Traditionally, exchange traded funds (ETFs) have been used as a passive investing tool, or as a way for investors who are not willing to actively manage a portfolio to engage in the “do it yourself” (DIY) trend.
With rock-bottom fees, buying an ETF which tracks an index is one way to limit spending on management fees, which for some mutual funds or actively managed portfolios can be significant.
The rise of the actively managed ETF has turned the investment management industry on its head. With many actively managed mutual funds now offering shares of such funds with lower and lower management expense ratios (MERs), the reality is that the fact that investors now have access to actively managed ETFs for less than 1% MER (some much lower than that), the ability for hedge funds or mutual funds to obtain net cash inflows is limited to old-fashioned investors who would like to have someone to talk to about their investments.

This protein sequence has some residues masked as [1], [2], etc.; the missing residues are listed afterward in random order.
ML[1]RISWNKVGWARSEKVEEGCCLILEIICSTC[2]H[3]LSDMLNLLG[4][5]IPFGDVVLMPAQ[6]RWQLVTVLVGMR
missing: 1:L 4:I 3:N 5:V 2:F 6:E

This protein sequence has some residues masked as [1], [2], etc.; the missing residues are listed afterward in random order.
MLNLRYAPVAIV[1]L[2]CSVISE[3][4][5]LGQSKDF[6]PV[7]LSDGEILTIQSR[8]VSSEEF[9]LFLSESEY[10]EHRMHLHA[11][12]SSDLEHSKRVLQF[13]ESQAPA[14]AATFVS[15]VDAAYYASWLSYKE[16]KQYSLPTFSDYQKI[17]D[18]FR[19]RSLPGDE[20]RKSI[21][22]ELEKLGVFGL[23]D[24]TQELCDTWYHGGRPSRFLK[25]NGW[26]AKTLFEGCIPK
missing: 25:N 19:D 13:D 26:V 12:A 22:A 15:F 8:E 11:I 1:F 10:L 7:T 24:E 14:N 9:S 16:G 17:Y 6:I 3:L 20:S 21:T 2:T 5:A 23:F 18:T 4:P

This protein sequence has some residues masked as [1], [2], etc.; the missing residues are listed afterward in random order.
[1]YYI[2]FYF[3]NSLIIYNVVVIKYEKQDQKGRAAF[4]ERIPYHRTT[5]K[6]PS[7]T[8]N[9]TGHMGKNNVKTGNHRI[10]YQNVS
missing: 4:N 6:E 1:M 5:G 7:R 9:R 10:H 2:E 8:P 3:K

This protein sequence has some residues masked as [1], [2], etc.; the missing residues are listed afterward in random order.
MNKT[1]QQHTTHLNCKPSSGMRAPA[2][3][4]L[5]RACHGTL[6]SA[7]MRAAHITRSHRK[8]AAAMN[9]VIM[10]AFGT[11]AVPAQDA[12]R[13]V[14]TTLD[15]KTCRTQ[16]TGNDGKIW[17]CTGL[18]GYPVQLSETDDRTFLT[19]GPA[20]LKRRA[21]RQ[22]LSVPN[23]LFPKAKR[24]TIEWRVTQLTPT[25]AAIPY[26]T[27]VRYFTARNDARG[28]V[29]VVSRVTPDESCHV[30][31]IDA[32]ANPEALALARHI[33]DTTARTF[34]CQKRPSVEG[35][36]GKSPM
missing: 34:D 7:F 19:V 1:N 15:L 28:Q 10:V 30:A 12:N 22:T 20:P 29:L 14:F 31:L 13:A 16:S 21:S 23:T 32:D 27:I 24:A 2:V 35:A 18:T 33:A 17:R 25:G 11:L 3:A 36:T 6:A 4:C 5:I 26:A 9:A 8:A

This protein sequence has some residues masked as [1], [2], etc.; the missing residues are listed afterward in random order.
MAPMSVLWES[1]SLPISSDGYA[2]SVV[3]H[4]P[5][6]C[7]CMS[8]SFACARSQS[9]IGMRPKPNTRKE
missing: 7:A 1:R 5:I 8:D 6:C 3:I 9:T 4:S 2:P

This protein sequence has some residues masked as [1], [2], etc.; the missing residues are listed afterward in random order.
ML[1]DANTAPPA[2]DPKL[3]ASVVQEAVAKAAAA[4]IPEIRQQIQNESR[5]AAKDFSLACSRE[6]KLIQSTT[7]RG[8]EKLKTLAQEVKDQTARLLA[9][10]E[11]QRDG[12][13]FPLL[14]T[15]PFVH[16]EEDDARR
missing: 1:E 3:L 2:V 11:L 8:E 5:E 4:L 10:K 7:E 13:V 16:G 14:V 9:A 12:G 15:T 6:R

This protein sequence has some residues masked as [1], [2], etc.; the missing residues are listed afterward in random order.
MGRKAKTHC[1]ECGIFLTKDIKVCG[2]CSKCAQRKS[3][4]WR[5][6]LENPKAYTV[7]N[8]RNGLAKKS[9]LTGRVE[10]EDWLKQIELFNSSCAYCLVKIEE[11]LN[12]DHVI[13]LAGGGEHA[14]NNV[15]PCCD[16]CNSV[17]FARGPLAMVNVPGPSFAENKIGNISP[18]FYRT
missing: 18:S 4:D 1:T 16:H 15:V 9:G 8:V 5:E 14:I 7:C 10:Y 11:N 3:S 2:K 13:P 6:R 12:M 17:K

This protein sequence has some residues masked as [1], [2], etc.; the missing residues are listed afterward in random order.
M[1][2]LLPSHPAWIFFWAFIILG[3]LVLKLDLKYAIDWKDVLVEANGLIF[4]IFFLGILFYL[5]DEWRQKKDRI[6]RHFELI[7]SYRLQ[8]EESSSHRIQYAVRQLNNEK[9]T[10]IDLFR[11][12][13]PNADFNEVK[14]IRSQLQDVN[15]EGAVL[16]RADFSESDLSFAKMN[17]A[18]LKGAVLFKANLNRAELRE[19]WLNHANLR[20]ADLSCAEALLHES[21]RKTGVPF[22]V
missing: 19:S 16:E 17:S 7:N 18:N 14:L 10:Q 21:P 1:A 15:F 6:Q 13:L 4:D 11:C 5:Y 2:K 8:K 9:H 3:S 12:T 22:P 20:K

With DIY trends likely to continue over time, I expect to see the popularity of actively managed ETFs to continue to rise.
Canadian investors have a wide range of actively managed ETFs available today, with the number of new actively managed ETFs increasing rapidly.
The advice many money managers have, and advice I would echo, is to buy into funds backed by proven firms with large institutional backing. Having an actively managed ETF could prove to be a very prudent move as markets move downward and stock picking becomes more important.Invest wisely, my friends.